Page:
Tips on How Having a Sibling with Autism has Changed my Life for the Better
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We all go through events in our lives that lead us to make decisions and take us down different paths that affect our life. Well, today I want to share how growing up with my brother has changed my life for the better and I wouldn’t have it any other way.
Autism can be scary…but it doesn’t have to be
I think many people hear the word Autism and they think socially awkward, aggressive, weird, etc…We don’t have to think that way if we get to know the person for who they are and not what society tells us to believe.
My brother was born when I was 13 years old and I loved growing up with a baby brother. It was so much fun to see him grow up and have opportunities to play with him. I remember going out into public places with him and getting weird looks from strangers like he was my child, but that didn’t stop me from going places with him. He was my little brother and I loved him so much.
I remember going off to college and that was the year when he was starting kindergarten and the year he was diagnosed with Autism. My mom would tell me how hard that first year of school was for the both of them with her being the special education teacher not being able to help her own son and how much anxiety he was having at school. After that year was when my mom decided she needed to do what she felt was best and homeschool my brother.
Growing up along side my brother has taught me many valuable life lessons and has lead me down different paths in my life that I probably wouldn’t be down today if not for him. He was my inspiration for choosing my career path of occupational therapy and for starting this blog! He has taught me more about compassion and nurture along with my mom more than anyone else ever has. He helps me be a better person by helping me think outside of the box to learn to help other individuals as well. He has helped teach me so many life lessons along the way and I want to share them all with you!
My Number One Tip: Love your Brother or Sister for Who They Are
I feel like society tells us so many times that if we aren’t “normal” we don’t fit it and we need to “change”. I am telling you that is wrong to believe and that we need to learn to love and accept our loved ones for who they are as individuals and not what society tells us to believe. Think about people that have stood out in our society…were they people that fit in? Or were they people that stood out and had unique and amazing talents? The people that stand out to me are the ones who go against the crowd to stand out and be different. Don’t let the world tell you how you or your sibling needs to be, make the world a better place and help them learn to make the world work for them.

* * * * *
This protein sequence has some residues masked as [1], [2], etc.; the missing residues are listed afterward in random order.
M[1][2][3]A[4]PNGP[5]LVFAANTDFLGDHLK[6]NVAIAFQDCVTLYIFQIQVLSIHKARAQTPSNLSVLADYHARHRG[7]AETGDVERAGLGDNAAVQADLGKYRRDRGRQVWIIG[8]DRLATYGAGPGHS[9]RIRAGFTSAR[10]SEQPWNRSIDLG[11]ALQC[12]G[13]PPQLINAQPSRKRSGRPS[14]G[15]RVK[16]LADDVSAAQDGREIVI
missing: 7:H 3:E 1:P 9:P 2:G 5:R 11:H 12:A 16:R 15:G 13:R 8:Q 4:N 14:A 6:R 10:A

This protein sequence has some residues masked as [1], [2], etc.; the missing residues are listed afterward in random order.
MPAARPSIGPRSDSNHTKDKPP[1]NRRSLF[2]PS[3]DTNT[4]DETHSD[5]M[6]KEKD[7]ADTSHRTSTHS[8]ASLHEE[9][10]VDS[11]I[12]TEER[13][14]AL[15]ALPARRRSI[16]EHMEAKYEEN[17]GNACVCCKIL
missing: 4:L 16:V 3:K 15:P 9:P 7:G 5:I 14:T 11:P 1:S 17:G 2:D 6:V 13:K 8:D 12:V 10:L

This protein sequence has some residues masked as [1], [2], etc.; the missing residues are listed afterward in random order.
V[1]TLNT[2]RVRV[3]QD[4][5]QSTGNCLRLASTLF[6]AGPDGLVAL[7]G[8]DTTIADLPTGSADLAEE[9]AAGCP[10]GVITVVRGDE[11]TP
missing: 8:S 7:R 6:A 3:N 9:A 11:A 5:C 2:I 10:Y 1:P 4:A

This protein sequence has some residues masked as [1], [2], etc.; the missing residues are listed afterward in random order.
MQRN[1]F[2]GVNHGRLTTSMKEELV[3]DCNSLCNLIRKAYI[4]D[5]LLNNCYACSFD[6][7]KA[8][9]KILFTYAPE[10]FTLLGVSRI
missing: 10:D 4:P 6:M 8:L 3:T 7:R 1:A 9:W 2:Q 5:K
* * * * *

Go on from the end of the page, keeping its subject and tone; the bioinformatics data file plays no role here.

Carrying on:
Learn to embrace their differences and their strengths. Help them identify their strengths in their lives and see themselves through a positive lens. I feel like so many times Autism is seen as bad…and this can have a huge impact on someone’s self esteem. Make sure you are always talking about Autism in a positive light and talking positive with your sibling and family as well. This can have a HUGE impact.
Don’t Try to Change Them
This statement goes along with the one above, but I wanted to make sure I hit this hard…Every person is unique and has strengths and weaknesses. We all have skills that we are good at and others that we could use more practice with. Your Sibling is going to be the same way, if they have something that is more difficult for them help them with that skill, but don’t change who they are because they can’t do something as well. For example, if going out to public places is hard for your brother or sister, find a way to make that easier for your sibling by going somewhere that you know they really enjoy. My brother does not like going out to eat at restaurants, but he was super motivated to go to Dave and Buster’s. We were able to go to that restaurant because it was something he wanted to do and was motivated to do it.